Sunday, September 2, 2012

New World Symphony

Last week I rehearsed Dvořák's Symphony No. 9 "From the New World" with the Lee's Symphony Symphony Orchestra in preparation for their fall classic.  Although I love performing, this rehearsal reminded me of why I'm an educator and not fighting tooth and nail for coveted symphony gigs around the world.  I had never played "The New World Symphony" before, and it was quite obvious within a few measures of sight reading that I wasn't as familiar with the piece as I had originally thought.  I knew I had homework to do, and I knew exactly where to go:  Carnegie Hall's listening adventures!

Carnegie Hall's listening adventure for Dvořák's Symphony No. 9 provides a detailed, animated listening map for the entire New World Symphony.  I love how the melody of most of the themes is either shown on a musical staff or shown with contour lines.  These are the three themes from the first movement:

The interactive maps provide a great tool for teaching form, contour, motifs, and instruments of the orchestra.  It also provides a great cross curricular opportunity for teaching history, geography, and storytelling.  I don't recommend going through the entire symphony in one lesson or even through one unit unless you are teaching older students.  I do recommend using one movement at a time to help supplement your and objectives.

Carnegie Hall has provided a "How to use this site" page to help you design a lesson that works best for you.  They also have an Activities page for each movement of the symphony.  These activities can be a great way to assess your students and to check for understanding.

You can believe that when I perform this piece at the Lee's Summit Symphony's Fall Classic on October 13 (yes, that's a shameless plug,) I will be imagining the sailing ships, dancers, and locomotives.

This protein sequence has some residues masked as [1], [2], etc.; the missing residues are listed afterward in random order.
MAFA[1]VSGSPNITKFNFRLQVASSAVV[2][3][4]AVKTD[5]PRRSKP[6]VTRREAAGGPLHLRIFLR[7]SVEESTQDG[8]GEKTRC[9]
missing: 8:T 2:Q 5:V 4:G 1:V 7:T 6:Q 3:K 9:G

If you liked this online tool, you will love Carnegie Hall's Young Person's Guide to the Orchestra.  You can check out my blog posts about the YPGO here:

Sunday, August 19, 2012

Back to School

Summer break is over, and I'm already three days into the new school year!  I decided to take the summer off from blogging as well, but I'm back and ready to share more interactive activities for the music classroom.

My goal with IWBMusic this year is to post shorter entries more often.  I might share a new site or resource, or I might share an old favorite that I'm using in the classroom at the time.  The second goal I have for this blog is to write longer, more detailed reviews and lessons every few months.  I had originally set a goal to write a long entry each month, but that wasn't working well for me.  I think this new goal will get me writing and posting more often.

Click Here for GWEMusic
To get things started this year, I invite you to check out my classroom links page.  It is a collection of interactive music sites I have found over the years.  Because the web address my school district uses is very long, I always walk through how to find the site with my students.  Next, I always review how to use this links page with my students because there are literally hundreds of links on here.

I created a "categories" section at the top of the page to help with navigation.  It's not the best in the world, but it helps.  I also put a small screenshot with each link to help visual learners find the sites quickly.  I have found and used other thorough collections of music websites, but I find that even if the links are alphabetical, I have a hard time finding the links that I like when they are completely text-based.  I have found that a small picture helps immensely.

I hope that you find my collection useful.  I also hope that you have a great start to the new school year.  I look forward to sharing more often this year.  Please remember to check out the IWBMusic Facebook page and Google+ page, and please leave comments and share the resources!

Sunday, April 29, 2012

Young Person's Guide to the Orchestra - Part Two: Woodwind Pond

Carnegie Hall's listening adventure, "The Young Person's Guide to the Orchestra," takes you and your students on a fun safari through the African wilderness in a hunt for all of the instruments played in the orchestra. This is the second part of my five-part resource for this excellent website. If you missed the previous post, you can click here for the Four Families Introduction resources.